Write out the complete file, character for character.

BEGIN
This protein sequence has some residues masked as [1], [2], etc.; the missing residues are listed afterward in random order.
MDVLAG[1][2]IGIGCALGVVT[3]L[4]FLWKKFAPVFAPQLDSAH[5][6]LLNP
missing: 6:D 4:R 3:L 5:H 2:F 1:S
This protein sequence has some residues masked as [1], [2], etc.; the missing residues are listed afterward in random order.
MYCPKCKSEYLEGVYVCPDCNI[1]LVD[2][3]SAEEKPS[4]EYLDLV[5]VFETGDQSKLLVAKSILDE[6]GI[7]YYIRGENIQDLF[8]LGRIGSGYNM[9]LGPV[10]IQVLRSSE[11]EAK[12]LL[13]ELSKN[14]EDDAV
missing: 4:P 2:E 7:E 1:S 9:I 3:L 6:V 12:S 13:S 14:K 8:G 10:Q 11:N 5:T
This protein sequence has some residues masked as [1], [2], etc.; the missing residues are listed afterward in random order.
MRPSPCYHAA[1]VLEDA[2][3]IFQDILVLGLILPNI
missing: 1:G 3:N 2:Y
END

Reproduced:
This protein sequence has some residues masked as [1], [2], etc.; the missing residues are listed afterward in random order.
MDVLAG[1][2]IGIGCALGVVT[3]L[4]FLWKKFAPVFAPQLDSAH[5][6]LLNP
missing: 6:D 4:R 3:L 5:H 2:F 1:S
This protein sequence has some residues masked as [1], [2], etc.; the missing residues are listed afterward in random order.
MYCPKCKSEYLEGVYVCPDCNI[1]LVD[2][3]SAEEKPS[4]EYLDLV[5]VFETGDQSKLLVAKSILDE[6]GI[7]YYIRGENIQDLF[8]LGRIGSGYNM[9]LGPV[10]IQVLRSSE[11]EAK[12]LL[13]ELSKN[14]EDDAV
missing: 4:P 2:E 7:E 1:S 9:I 3:L 6:V 12:S 13:S 14:K 8:G 10:Q 11:N 5:T
This protein sequence has some residues masked as [1], [2], etc.; the missing residues are listed afterward in random order.
MRPSPCYHAA[1]VLEDA[2][3]IFQDILVLGLILPNI
missing: 1:G 3:N 2:Y